I’ve been reading more and more self-development books, and one of the classics in that field is one which was originally published in 1937 by Napoleon Hill. It’s titled Think and Grow Rich and is the work of 20+ years of research that was commissioned to Hill by Andrew Carnegie. It’s a great book, with a not so great title. I was originally put off by the “grow rich” part, because of my tendency to raise eyebrows at any easy money-making scheme.
However, I’m glad I got past that part, because the book is full of great insight. Hill and I disagree, sometimes quite strongly, on certain elements and philosophies, but the overall premise of the book is excellent. The version depicted is one in which was revised and updated for the 21st century. It adds to the original text some more modern day examples.
I think to begin my review, I want to revisit the “grow rich” aspect. Throughout the pages, Hill seems to proclaim the necessity to have materialism and greed – constantly dwelling upon the mass collection of wealth. Indeed, he calls this the first step to riches. This encroaches upon my understanding of 1 Timothy 6.1-10, in which Paul commands Timothy to find contentment regardless of net worth, and also that the specific love of money is the root of all kinds of evil.
And so, my understanding of riches – material or not – comes from Hill’s own words, in the Chapter of the Six Ghosts of Fear (Pg 264 of the pictured edition). “The word ‘riches’ is here used in its broadest sense, meaning financial, spiritual, mental, and material estates.” This is how I understand Hill when I read the words “grow rich,” and it is with this large assumption that I find a lot of value can be taken from the book.
Hill states that there are 13 steps to riches. Each one builds upon the previous step, and so the order is of utmost importance.
- Desire – to have a burning intent to achieve whatever your “richness” may be
- Faith – to have unresolved faith that you will achieve this richness
- Auto suggestion – the method(s) or regularly reminding yourself of what this richness is
- Specialized knowledge – becoming exceedingly good at one specific service/product
- Imagination – having the ability to adapt and find creative ways to resolve problems
- Organized plan – to have a written out, comprehensive, specific plan on how you will achieve your riches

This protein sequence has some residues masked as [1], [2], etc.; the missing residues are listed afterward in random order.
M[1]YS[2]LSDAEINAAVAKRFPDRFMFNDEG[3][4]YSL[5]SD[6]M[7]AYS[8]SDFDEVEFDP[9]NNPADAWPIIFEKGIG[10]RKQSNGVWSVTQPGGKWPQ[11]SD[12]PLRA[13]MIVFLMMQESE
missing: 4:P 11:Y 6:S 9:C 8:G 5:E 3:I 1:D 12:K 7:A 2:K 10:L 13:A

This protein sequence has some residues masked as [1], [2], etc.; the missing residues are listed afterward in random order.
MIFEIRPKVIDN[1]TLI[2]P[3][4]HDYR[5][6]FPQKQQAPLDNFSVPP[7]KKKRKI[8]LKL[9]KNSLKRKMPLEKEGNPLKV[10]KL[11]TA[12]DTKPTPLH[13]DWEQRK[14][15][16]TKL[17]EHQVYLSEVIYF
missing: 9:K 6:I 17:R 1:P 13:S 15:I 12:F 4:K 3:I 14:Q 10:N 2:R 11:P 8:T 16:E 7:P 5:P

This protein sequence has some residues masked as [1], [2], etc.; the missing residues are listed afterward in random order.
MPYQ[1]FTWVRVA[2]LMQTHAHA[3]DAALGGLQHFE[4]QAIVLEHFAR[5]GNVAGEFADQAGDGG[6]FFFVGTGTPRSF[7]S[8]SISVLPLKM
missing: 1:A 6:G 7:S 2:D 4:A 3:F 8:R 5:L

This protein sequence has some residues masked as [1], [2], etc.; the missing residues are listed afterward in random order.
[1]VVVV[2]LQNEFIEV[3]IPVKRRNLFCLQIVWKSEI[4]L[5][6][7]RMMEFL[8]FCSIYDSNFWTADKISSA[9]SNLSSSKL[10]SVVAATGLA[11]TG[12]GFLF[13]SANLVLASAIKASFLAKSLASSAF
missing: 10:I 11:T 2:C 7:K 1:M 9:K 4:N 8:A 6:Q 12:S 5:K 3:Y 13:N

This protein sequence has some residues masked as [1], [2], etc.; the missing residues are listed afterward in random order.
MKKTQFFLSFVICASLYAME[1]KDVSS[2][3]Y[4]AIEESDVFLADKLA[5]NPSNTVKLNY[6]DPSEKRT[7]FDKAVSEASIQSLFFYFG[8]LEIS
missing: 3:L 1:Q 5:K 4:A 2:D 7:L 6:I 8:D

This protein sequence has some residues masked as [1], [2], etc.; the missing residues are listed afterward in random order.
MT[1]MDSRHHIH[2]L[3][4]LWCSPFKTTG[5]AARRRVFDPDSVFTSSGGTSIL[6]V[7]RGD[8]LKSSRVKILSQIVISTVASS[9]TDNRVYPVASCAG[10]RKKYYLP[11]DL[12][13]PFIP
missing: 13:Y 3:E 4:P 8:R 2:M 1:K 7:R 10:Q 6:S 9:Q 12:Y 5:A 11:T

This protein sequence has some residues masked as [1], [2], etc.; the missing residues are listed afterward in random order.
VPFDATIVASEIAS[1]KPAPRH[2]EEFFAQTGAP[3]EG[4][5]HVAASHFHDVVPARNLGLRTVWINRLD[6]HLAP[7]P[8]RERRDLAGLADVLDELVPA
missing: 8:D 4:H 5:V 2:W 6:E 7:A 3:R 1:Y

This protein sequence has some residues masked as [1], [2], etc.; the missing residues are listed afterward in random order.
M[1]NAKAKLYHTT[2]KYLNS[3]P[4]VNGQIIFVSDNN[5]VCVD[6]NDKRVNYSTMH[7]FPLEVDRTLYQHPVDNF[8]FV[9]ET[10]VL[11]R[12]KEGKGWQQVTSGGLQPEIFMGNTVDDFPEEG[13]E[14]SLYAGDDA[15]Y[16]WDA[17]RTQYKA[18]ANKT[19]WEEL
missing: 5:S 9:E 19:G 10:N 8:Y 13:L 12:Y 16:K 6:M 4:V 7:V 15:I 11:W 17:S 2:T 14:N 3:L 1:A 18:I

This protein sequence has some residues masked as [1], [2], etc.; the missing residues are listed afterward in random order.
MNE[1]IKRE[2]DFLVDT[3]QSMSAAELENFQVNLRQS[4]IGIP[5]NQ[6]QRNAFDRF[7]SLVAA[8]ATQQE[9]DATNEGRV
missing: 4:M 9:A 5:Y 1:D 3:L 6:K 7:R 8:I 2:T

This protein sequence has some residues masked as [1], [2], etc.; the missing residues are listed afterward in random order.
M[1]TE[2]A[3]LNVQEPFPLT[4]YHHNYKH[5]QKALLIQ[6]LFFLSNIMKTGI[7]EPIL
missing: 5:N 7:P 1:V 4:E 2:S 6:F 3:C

- Decision – the resolution to achieve anti-procrastination and determine to move forward with your plan
- Persistence – to not give up when trials and unforeseen obstacles arrive
- Masterminds – a group of like-minded individuals who will help you achieve your riches
- Sex transmutation – (definitely a strange chapter) the redirecting of our sex drive to our riches drive
- Subconscious – utilizing the power of “un-thought” thought
- Brain – fully using the capacities of your brain and its connectivity to the world around us
- 6th Sense – using all of the previous steps together to tap into the 6th sense (those “haunches” you get occasionally)
The book is strange. I’ll openly admit that – but I really did enjoy reading it. The basic framework is that riches will develop through steps that originate with thought. In essence, what we think is what we become. Hill uses some strange examples of universal ether, which I know very little of, but the principles that can be enacted are very powerful, and useful.
My walkaway from the book is that I already have many of those steps in place. Where I am lacking is my daily visualization of where I want to be, and who I would like to be. I’ve written down specific descriptions of how I’d like to be able to describe myself as husband and father, and specific metrics to measure my success as a financial planner. I dwell on these in the mornings, attaching emotions to the thoughts (as these will cling tighter to the subconscious, according to Hill).
There is a secret throughout the book that Hill says to look for, which is never directly identified as “The Secret. It’s not hidden – it’s right in the title. We become what we think – and the key to achieving riches is to think about them. (Remember my previously defined understanding of riches).
I’d encourage you to read the book, Jack. I believe it will be one of those books I look back on years from now and can identify as a contributor to my success as a professional and family man. Till next time, Jack.